Stuart: This is space time. Still to come, the Northern Hemisphere experiences a partial solar eclipse. India replaces Russia, launching 36 OneWeb satellites into orbit after Moscow was boycotted over its invasion of Ukraine. And later in the Science Report, a new study shows that Cats not only know when we're talking to them, but they've probably got a good idea what we're saying as well. All that and more still to come on, um, space time. Parts of the Northern Hemisphere have experienced a spectacular partial solar eclipse. The event on October 25, was seen from most of Europe, northern Africa, the Middle East, and western parts of Asia, including India. Weather permitting, the best views were in Russia, where some 82% of the Sun's disk was covered by the transiting moon. London and Rome managed about 15% coverage. Berlin had 32%, and Helsinki, 54%. Matches the view from the roof of Stockman's. The eclipse was the last of two solar eclipses, both partial for 2022. And there'll be a lunar eclipse on November 7 or 8th, depending where you are, as the full Moon slides through the Earth's uh, shadow. The next solar eclipse will be in Australia. That'll be on April 2023, when people on the Exmouth Peninsula in Western Australia will be able to experience about a minute of totality, as will those in Timor and West Papua. As for American listeners, you'll need to wait until April 8, 2024. That's when you're in for a real treat with a celestial spectacle, as a total solar eclipse cuts a 200 kilometer wide path of totality lasting about four minutes from Texas right through to Maine. Solar eclipses happen because although the Moon is 400 times smaller than the sun, it's also 400 times closer, and so the two appear to be about the same size when seen from Earth. Now, normally, the Moon's orbit around the Earth appears to cross the sky slightly above or below the path of the sun. But roughly every 18 months or so, the Moon's orbit places it directly between the sun and the Earth during New Moon, resulting in a solar eclipse. And because of that same alignment, a lunar eclipse will occur during the full Moon, either two weeks before or two weeks after the solar eclipse takes place. India has replaced Russia, launching 36 OneWeb Internet satellites into orbit. The switch from the Russian federal space agencies Cosmos to Israel, the Indian Space Research Organization, follows the West's boycott of Russian products and services in the wake of the Kremlin's invasion of Ukraine, india used its biggest launch vehicle at GSLV Mark Three for the mission, which was flown from the Shatista One Space Center, uh, in Shiriakota, uh, on the Bay of Bengal coast. This latest mission means One Web now have 462 satellites flying. That's more than 70% of what the company says it needs in order to provide a global broadband service. Overall, OneWeb is planning a constellation of 648 of its 150 kilogram Ku Band satellites, which will be placed into twelve near polar orbits at an altitude of 1200 km. With Russia now out of the game, OneWeb planning at least one more launch with India and three with SpaceX in order to get their constellation finished. This is spacetime and time. Now to take a brief look at some of the other stories making use in science this week with a science report. A new study warns that people with severe COVID-19 have a higher risk of developing a range of serious heart problems compared to those who suffered a molder infection. The findings, reported in the journal Heart huh, compared nearly 180 people who had COVID-19, about 3500 of whom were hospitalized, with nearly 360 people who weren't infected. Researchers found that those who had serious COVID 19 but weren't hospitalized were about three times more likely to develop a blood clot than those who didn't have the virus and were more than ten times as likely to die from any cause. However, those hospitalized due to COVID-19 still had a far higher risk of developing a blood clot, along with major increases in the risk for heart failure, stroke, irregular heart rhythms, swelling and heart attack, especially during the first month after infection. The latest revised figures suggest that some six 6 million people have now been killed by the covered 19 coronavirus since it was first detected near China's Wuhan Institute of Urology around September 2019. However, the World Health Organization says the true death toll is likely to be over 15 million, with some 634,000,000 confirmed cases globally. While the Lancet Commission, a panel of world leading experts in policy and disease management, estimates that around 18 million people have now died because of COVID-19, it's been revealed that very few teenagers who start gender affirming hormone treatments end up changing their minds. The findings reported in the Lancet Medical Journal are ah based on health records for some 720 Dutch people with gender dysphoria who started gender affirming hormone treatment as adolescents. The authors found that 704 or 98% of those people were still continuing with their treatments during followups up to the age of 20. Of the 720 people, 220 were transitioning from male to female, while 500 were transitioning from female to male. For those transitioning from male to female, the average age treatment starts was 14 and the average age at followup was 20. For those transitioning from female to male, treatment usually started an average age of about 16, and the average age at followup was 19. Just 16 people, 2% were no longer transitioning when followed up. The authors say it's not clear whether this is because they regretted transitioning or for some other reasons. A new study has confirmed something cat owners have long known cats know when you're talking to them, and they've got a pretty good idea what you're saying too. A report in the journal Animal Cognition found that cats change their behavior when they hear their owner's voice talking to them, but not when they hear the same tone directed at another person, or when they hear the voice of a stranger. Scientists set out to understand whether cats knew they were being talked to by using recorded voices of owners and strangers saying phrases in both cat directed and human adult directed tones, and with the tones sometimes switching during the recordings. The authors found that the cats seemed to become far more active when they heard their owners using a cat directed tone, but didn't react or care when their owners spoke in an outlouddirected tone or when strangers spoke in either tones. While this study only involves 16 cats, the findings were conclusive and shed light on their dare I say? Attitude towards humans, as well as the cat's ability to both distinguish who's talking and who they're talking to. The authors concluded that onetoone relationships are important for cats and humans in order to form strong bonds. A new study has found that the more you believe in the paranormal, the more likely you are to have some sort of mental health issues. The findings reported in the journal Frontiers of Psychology wanted to determine whether such beliefs actually indicate maladaptive psychological profiles. The authors surveyed some 4500 British citizens on their beliefs in the paranormal, their mental health, and their general sense of wellbeing. They wound up identifying four distinct subgroups. 16% of those interviewed showed high levels of paranormal beliefs and also psychopathology, 19% demonstrated high levels of paranormal beliefs and unusual experiences, but with more moderate levels of psychopathology. 20% showed moderate levels of both paranormal beliefs and psychopathology, and 46% demonstrated both low levels of paranormal beliefs and psychopathology. Tim mendem from Australian Skeptics says those exhibiting both high levels of paranormal beliefs and psychopathology exhibited far worse mental wellbeing, scoring lower on, uh, measures of life satisfaction and higher stress and physical ill health compared to those in the upper profile groups.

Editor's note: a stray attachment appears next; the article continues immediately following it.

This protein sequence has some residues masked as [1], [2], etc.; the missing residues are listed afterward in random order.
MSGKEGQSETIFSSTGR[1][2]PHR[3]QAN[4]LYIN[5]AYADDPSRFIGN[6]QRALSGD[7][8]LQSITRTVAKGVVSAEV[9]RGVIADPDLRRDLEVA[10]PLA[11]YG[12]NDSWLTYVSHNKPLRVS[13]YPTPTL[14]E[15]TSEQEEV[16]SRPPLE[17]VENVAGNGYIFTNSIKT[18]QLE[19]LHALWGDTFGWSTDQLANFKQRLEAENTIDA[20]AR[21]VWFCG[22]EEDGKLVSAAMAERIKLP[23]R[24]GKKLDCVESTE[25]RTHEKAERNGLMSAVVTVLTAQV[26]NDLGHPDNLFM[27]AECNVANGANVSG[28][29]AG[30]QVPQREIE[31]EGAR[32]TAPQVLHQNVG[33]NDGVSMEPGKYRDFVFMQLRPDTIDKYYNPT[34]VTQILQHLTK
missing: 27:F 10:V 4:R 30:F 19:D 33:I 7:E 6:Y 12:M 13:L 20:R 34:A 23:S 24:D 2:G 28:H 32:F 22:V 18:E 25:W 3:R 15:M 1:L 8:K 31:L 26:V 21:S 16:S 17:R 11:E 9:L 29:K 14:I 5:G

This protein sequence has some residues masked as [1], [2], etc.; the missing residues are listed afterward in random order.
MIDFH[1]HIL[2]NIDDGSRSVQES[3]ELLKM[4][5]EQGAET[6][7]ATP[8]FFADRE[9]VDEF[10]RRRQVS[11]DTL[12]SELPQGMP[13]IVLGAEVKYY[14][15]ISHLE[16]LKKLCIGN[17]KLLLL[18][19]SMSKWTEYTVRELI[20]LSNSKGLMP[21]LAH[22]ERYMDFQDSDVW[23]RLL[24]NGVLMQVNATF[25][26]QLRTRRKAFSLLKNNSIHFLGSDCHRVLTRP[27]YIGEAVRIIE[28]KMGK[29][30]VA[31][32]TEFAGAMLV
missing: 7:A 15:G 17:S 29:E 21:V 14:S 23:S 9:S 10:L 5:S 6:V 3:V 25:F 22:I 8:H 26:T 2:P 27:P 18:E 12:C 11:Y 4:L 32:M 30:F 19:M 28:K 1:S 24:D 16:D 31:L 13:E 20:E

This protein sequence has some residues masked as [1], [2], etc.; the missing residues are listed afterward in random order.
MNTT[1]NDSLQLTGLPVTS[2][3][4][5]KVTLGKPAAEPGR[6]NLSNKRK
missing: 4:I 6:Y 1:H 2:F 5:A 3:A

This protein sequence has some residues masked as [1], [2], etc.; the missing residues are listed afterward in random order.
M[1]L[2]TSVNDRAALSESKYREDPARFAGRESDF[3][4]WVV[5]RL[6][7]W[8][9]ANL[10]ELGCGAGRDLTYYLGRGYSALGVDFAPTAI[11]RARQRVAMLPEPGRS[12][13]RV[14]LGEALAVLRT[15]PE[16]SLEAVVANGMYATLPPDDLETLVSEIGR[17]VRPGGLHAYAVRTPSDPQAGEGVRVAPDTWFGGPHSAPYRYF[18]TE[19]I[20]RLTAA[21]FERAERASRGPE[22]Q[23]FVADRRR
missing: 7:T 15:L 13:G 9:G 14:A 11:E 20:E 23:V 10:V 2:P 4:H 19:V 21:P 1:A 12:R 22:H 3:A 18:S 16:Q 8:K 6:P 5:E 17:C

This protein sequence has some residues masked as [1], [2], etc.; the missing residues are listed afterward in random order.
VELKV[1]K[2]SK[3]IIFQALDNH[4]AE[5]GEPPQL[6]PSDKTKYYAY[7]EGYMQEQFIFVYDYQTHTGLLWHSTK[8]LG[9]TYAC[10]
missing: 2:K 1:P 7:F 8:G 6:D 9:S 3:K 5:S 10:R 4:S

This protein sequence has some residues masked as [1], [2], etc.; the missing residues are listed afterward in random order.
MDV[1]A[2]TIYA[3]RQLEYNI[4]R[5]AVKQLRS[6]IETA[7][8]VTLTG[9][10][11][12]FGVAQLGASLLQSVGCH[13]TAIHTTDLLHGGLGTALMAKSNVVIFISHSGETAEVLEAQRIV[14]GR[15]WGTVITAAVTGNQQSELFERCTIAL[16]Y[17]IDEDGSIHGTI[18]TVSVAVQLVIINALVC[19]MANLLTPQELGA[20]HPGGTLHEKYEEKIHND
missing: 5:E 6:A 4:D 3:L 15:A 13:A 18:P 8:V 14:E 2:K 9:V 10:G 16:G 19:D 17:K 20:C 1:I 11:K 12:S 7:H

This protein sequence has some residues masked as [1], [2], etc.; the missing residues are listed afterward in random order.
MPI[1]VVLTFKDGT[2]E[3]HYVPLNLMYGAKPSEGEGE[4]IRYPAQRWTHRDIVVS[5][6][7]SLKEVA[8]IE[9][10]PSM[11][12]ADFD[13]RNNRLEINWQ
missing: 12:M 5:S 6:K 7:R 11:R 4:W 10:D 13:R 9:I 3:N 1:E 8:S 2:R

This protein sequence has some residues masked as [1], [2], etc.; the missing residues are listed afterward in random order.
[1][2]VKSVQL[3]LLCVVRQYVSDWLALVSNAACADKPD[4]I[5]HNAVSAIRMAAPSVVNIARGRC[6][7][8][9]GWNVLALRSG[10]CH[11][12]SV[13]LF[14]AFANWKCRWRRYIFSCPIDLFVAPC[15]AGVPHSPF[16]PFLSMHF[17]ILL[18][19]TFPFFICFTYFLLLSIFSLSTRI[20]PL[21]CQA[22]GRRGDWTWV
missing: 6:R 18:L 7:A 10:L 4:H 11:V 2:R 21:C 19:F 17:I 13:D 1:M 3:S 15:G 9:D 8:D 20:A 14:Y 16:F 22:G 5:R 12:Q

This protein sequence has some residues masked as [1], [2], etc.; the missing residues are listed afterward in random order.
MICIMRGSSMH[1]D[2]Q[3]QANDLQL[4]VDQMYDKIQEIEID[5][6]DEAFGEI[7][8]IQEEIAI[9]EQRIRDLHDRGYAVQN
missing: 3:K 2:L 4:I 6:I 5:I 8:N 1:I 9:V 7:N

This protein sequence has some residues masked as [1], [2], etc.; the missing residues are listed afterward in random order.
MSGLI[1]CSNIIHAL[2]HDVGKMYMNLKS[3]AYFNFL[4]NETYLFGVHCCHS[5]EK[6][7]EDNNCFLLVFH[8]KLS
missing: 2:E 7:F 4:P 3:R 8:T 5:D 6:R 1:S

VO: This is a study that was done recently by some people in cognitive psychology at Manchester Metropolitan University in the UK. They did a survey of so many thousand Brits to try and get an indication of their belief, the level of their belief in the paranormal, and their level of psychopathology, if you like, of mental stability. And it's trying to say, is there any link between beings that are mentally unstable and belief in the paranormal? And they say that their data shows that it's an incorrect assumption that belief in the paranormal is directly associated with poor psychology functioning or adjustment. So they're saying that you can't say that people are weird, therefore they believe weird things. But the thing is, most skeptics would not say that you are mentally unstable to believe in the paranormal. Right. There is motivations for believing in the paranormal, and not necessarily purely psychological things, because we know many, many people who are perfectly stable, but who have strange beliefs. Then again, what this data says seems to be the opposite of, uh, what it claims. It says because it found out that the people who are the highest level of belief in the paranormal also have the highest level of psychopathology and issues with their mental stability. And the people down to lower end, medium belief, low belief in paranormal, have low psychopathological sort of, uh, conditions. So in fact, what this survey says seems to say, at least at a very superficial level, is that people who believe in the paranormal do have various issues with coping with the world as it is today. That's one of their coping mechanisms. Exactly. And this is saying, well, for me, I don't take away their coping mechanisms. Fair enough. Yes, you can't know you don't. But I mean, it's a weird thing that it's a particular bit of research, and you see this all the time in research, which sort of wants to say something, and it seems to say something else, and of course they don't want to offend, but it always comes down to needs more research is the final result.